Monday, December 13, 2010

The Night Shift - A Guide for the Nighthawk Photographer

Hey what do you know, another post with a title stolen from a moviee. What can I say, I recently watched the movie Night Shift; remember that one? Its the one where city morgue workers Michael Keaton and Henry Winkler become pimps.

I like to do my shooting, not just at night, but late night. Perhaps I shouldn't and common sense dictates in many aspects why I shouldn't be taking my moderately priced camera equipment out into the far reaching facets of the urban abyss at 3AM. Well, I'll be the first to admit that common sense has alluded me since I was a wee little, pint size Heidelberger. There are practical reasons why I prefer to do so as well. Night time aesthetics, reduced pedestrian and automobile traffic, and overall tranquility to facilitate focus all play a role. Contrary to what my photographic exploits may say, I do have a set of rules in which aid me to be able to survive to shoot another night. Here are 10 disciplines of the nighthawk urban photographer...

(Shot at the corner of Union and Broadway in Williamsburg, Brooklyn)
1. Be conscious of law enforcement and how you may look to them while going about your business. Late night photography is not a crime unless you are trespassing or specifically invading someone's privacy. But cops tend to be extremely curious by trade and someone setting up a tripod to photograph a fire hydrant or something could be considered behavior that is out of the ordinarily. On top of this, some of them may have had a rough night and are pissed off because someone littered on their car and may not want to listen to your story.

(Taken in the Meat Packing District of Manhattan)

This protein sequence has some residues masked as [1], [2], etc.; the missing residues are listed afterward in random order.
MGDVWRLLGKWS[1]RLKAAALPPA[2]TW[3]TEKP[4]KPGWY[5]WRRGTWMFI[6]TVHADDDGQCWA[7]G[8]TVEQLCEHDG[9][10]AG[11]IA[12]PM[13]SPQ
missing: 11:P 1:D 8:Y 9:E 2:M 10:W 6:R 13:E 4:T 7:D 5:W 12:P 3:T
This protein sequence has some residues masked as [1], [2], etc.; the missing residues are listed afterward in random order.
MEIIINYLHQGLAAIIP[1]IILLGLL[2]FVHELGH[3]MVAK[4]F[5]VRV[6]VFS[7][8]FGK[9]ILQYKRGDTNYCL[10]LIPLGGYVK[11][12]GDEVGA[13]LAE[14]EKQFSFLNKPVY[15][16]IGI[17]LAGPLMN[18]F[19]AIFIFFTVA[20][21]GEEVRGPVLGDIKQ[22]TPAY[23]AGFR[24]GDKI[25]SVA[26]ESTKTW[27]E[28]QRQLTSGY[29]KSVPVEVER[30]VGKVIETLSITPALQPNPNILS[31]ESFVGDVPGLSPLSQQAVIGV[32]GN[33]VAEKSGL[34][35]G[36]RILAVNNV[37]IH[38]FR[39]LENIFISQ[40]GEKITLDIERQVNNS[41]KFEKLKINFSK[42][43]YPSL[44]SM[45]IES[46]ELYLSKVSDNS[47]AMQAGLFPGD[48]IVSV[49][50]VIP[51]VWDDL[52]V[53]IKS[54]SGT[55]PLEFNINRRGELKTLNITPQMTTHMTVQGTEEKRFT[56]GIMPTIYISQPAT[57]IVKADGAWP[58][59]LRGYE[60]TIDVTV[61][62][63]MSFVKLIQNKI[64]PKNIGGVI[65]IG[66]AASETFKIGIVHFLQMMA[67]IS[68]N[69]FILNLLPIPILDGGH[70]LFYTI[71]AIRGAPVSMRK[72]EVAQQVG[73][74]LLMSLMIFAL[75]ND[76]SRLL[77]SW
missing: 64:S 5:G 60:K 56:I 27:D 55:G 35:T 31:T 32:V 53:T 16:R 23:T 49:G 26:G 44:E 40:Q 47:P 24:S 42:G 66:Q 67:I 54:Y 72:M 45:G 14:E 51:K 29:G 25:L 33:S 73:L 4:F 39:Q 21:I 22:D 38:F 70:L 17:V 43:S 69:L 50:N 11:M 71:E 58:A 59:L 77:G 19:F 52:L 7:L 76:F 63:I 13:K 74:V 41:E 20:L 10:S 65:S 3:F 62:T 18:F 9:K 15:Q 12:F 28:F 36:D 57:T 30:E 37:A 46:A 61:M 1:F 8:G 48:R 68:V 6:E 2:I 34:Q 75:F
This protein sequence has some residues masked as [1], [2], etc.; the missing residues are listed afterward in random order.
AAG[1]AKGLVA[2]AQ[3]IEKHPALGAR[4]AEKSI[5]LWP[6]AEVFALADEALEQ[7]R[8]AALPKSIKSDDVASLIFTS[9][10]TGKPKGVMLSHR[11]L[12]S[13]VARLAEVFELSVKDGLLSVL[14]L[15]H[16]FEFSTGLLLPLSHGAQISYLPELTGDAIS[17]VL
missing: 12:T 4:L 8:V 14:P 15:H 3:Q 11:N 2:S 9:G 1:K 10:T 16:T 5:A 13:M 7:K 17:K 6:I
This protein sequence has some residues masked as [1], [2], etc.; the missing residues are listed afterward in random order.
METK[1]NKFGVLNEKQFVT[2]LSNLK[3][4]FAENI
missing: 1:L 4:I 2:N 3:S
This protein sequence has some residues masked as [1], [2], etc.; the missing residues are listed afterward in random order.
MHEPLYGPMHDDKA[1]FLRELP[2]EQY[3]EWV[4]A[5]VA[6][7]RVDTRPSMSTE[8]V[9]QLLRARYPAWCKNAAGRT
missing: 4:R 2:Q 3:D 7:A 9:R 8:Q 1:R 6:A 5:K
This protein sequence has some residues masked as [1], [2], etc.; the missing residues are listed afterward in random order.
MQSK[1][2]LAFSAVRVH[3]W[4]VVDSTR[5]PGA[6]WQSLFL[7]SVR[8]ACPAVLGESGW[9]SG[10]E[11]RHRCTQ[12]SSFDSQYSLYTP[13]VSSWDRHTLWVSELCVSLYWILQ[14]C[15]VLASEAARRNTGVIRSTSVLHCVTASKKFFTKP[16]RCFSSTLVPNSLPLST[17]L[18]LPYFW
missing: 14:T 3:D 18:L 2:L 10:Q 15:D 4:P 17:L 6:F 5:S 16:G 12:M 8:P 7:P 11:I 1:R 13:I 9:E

2. Have a plan to defend yourself if required. I'm not suggesting you go around packing, but with a little creativity, anything can be practically made into a weapon. If you notice in the shot above, that is a shadow of my tripod, which happens to be my weapon of choice. I have a backpack mounted camera bag with a Velcro loop that holds my tripod (or sometimes a monopod). I have a strategy for quickly releasing tripod and delivering an incapacitating blow. This may sound somewhat over elaborate and even hyperbolic, but I have had to warn someone off before and a would be attacker tends to be much more timid than you think when you demonstrate that you won't make for an easy 'mark'.

(Taken under the Gowanus Expressway in Red Hook, Brooklyn)
3. This may be the most important tip of all; watch for inattentive drivers! As easy as it is to become complacent watching out for them, it is just as easy for an exhausted or inebriated driver to become complacent watching out for you.

(Taken at the base of the Gowanus Canal, near the Gowanus/New York Bay)
4. Resist the temptation to jump fences or to trespass in other ways. I love to explore my built environment, but very rarely burgle to do so. Fences are not cheap, which means people wouldn't erect them for the sake or just having them around; they're there for a reason. Not only can it get you into legal trouble (which I've been close to achieving myself), but if you aren't familiar with your surroundings, you can end up in really foul places (take my word for that one as well), get seriously injured, or worse. I leave the clandestine missions to the Urbex scene now a days, whom are much more qualified than yours truly.